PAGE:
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Cake or break time for restaurant spongers!

Cake or break time for restaurant spongers!

Monday 20 April 2015

Cake or break time for restaurant spongers!

Monday 20 April 2015

Cake makers are concerned that Jersey restaurants are taking a slice of their profits by charging a “cakeage fee” of up to £2.50 per person.

Jersey Potteries experimented with a £2.50 “cakeage” charge per person - an idea that they seem to picked up from London restaurants - but have since decided to stop allowing customers to bring cakes into their restaurants althogether, unless they are for a wedding or civil partnership, and they know the supplier and its Environmental Health Food Safety rating in advance.

But that decision has got one local cake maker Ann of Bake Me A Cake riled up.

She says that it might be fair for a restaurant to charge a flat fee of around £10 to serve and plate a cake for a meal, and then to do the dishes afterwards, but that a “cakeage fee” of £2.50 is way too high.

Ann pointed out that for a party of 20 people, the fee would come to £50 - all for simply cutting, serving, and washing some dishes.

“I can understand that they do have to charge something,” she said.

“But it should really be a flat fee arrangement - £50 for a party of 20 is ridiculous.”

She added that the charge wasn’t about food safety - she said she had spent years qualifying by studying pastry courses, and that because of the kinds of ingredients used, people rarely got sick from eating cake.

The cakeage story has hit the national headlines in recent weeks - the Women’s Institute were outraged when the Royal Albert Hall told them it would charge £2,500 in cakeage fees, after two members slaved away for hours to make 5,000 slices of fruitcake for their annual conference.

In the end, the WI got around the charge after rearranging the event so the cake - all 5,000 slices of it - would be served and eaten outside the building.

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Posted by nigel pearce on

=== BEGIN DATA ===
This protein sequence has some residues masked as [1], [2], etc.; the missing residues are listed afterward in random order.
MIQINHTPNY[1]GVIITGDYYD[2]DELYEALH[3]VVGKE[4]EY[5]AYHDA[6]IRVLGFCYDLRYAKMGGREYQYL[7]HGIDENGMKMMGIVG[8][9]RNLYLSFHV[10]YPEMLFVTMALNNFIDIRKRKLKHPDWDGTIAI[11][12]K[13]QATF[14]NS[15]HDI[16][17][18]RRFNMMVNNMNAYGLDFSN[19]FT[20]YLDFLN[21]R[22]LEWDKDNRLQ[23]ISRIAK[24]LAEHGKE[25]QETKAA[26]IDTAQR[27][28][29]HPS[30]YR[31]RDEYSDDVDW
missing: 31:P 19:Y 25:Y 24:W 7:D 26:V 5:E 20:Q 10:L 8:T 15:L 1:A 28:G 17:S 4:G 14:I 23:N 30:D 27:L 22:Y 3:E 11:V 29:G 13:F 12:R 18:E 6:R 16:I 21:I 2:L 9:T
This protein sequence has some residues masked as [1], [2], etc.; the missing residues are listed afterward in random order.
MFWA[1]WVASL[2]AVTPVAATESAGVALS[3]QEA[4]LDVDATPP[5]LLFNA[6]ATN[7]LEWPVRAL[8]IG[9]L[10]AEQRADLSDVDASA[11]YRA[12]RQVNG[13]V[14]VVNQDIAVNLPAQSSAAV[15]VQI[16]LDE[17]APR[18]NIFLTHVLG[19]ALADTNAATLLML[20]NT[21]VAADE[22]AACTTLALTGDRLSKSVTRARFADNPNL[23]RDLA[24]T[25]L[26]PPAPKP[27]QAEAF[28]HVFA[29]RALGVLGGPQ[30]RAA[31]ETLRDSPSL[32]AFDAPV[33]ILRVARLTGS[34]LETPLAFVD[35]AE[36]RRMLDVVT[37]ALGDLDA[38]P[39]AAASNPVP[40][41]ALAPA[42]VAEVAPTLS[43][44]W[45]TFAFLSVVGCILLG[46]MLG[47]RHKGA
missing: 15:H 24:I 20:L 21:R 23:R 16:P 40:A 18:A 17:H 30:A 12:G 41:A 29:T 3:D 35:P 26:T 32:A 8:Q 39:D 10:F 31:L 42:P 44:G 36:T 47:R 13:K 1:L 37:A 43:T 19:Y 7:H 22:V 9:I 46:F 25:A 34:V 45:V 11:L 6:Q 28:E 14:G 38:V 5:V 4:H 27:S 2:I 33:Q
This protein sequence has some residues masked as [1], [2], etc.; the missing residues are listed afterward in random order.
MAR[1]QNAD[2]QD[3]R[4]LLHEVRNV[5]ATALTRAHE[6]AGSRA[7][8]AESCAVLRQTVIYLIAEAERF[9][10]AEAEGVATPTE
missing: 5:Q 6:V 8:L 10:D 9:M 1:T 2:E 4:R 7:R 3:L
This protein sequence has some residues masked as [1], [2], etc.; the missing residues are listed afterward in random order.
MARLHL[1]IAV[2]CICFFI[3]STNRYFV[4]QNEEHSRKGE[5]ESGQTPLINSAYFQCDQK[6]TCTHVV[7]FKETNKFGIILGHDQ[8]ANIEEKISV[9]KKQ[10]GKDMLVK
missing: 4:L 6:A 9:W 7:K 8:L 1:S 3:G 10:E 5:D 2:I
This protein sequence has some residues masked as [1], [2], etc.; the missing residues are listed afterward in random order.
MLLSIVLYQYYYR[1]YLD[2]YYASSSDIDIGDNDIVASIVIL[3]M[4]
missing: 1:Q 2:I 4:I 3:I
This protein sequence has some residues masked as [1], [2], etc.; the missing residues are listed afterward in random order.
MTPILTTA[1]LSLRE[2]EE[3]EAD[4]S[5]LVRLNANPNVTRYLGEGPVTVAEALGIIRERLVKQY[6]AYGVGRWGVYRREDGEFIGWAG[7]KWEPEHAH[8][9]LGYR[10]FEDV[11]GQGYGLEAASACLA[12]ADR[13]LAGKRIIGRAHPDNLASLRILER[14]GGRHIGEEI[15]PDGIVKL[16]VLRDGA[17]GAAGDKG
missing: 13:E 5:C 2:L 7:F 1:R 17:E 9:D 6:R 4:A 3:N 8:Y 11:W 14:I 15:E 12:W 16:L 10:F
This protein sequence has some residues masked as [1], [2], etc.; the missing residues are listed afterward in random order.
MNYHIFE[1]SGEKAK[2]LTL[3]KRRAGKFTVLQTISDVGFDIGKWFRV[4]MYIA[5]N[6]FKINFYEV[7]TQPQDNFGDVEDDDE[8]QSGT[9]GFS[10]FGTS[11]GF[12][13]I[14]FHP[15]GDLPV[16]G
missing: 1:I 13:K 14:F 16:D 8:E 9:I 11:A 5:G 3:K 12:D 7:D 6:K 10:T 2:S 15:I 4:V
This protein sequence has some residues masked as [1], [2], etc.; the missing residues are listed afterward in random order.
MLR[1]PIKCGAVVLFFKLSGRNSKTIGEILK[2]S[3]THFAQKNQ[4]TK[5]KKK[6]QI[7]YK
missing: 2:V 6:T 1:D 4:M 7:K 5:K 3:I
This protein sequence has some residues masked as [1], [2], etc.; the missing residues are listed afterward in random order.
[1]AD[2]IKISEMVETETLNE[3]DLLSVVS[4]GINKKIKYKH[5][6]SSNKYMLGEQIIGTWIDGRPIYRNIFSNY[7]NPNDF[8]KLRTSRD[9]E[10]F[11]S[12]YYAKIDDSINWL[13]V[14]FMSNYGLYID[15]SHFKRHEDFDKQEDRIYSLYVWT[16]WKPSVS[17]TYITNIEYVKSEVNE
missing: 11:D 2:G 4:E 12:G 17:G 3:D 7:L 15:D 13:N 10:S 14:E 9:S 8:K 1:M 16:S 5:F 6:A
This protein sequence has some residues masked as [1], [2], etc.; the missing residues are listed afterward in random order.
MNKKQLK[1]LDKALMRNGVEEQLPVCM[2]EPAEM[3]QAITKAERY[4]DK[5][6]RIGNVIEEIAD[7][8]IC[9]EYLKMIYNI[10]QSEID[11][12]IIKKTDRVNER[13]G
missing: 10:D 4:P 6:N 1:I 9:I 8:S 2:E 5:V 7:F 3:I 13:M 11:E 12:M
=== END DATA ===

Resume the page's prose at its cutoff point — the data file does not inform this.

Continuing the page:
Would they expect to take in their starter course and have the restaurant serve it free? Should the establishment work for nothing? Have they costed how much it would cost the Royal Albert Hall to provide a free service for them?
Incidentally, the correct past tense of get is 'got' not 'gotten' which is an Americanisation of the English.
Posted by Jersey Pottery on
We have given our detailed responses to this issue on our Oyster Box facebook site but to address the issue above some cakes of course don't need to be refrigerated but as a large business with 200 staff we need to ensure we have clear and easy guidelines for all team members from senior chef to junior wait staff and we can't expect all of them to know which cakes for instance contain ingredients that need refrigerating and which don't. Not all cake makers have Food Safety ratings and whilst we are delighted to welcome wedding cakes where we have time to check food safety of supplier (such as Bake a Cake), we can't with every cake and birthday dinner reservation. Customers also arrive with a cake without pre-warning us. Customers are increasingly concerned about allergens and other ingredients and in large parties and places where people often mix and have fun at the end of a meal, it difficult to control who eats what. Its always a balance but as a business that adopts higher standards with respect to allergen control then is required by Jersey law ( we follow the UK law) we have implemented these procedures. We understand Cake Makers would like to sell cakes to customers who eat in our restaurants when they celebrate their birthdays, but for the several reasons we explain on our facebook site, we'd prefer to make the celebratory dish ourself. Most of our customers seem to agree, and would would encourage them to enjoy a wonderful cake made by cake makers in their own home.
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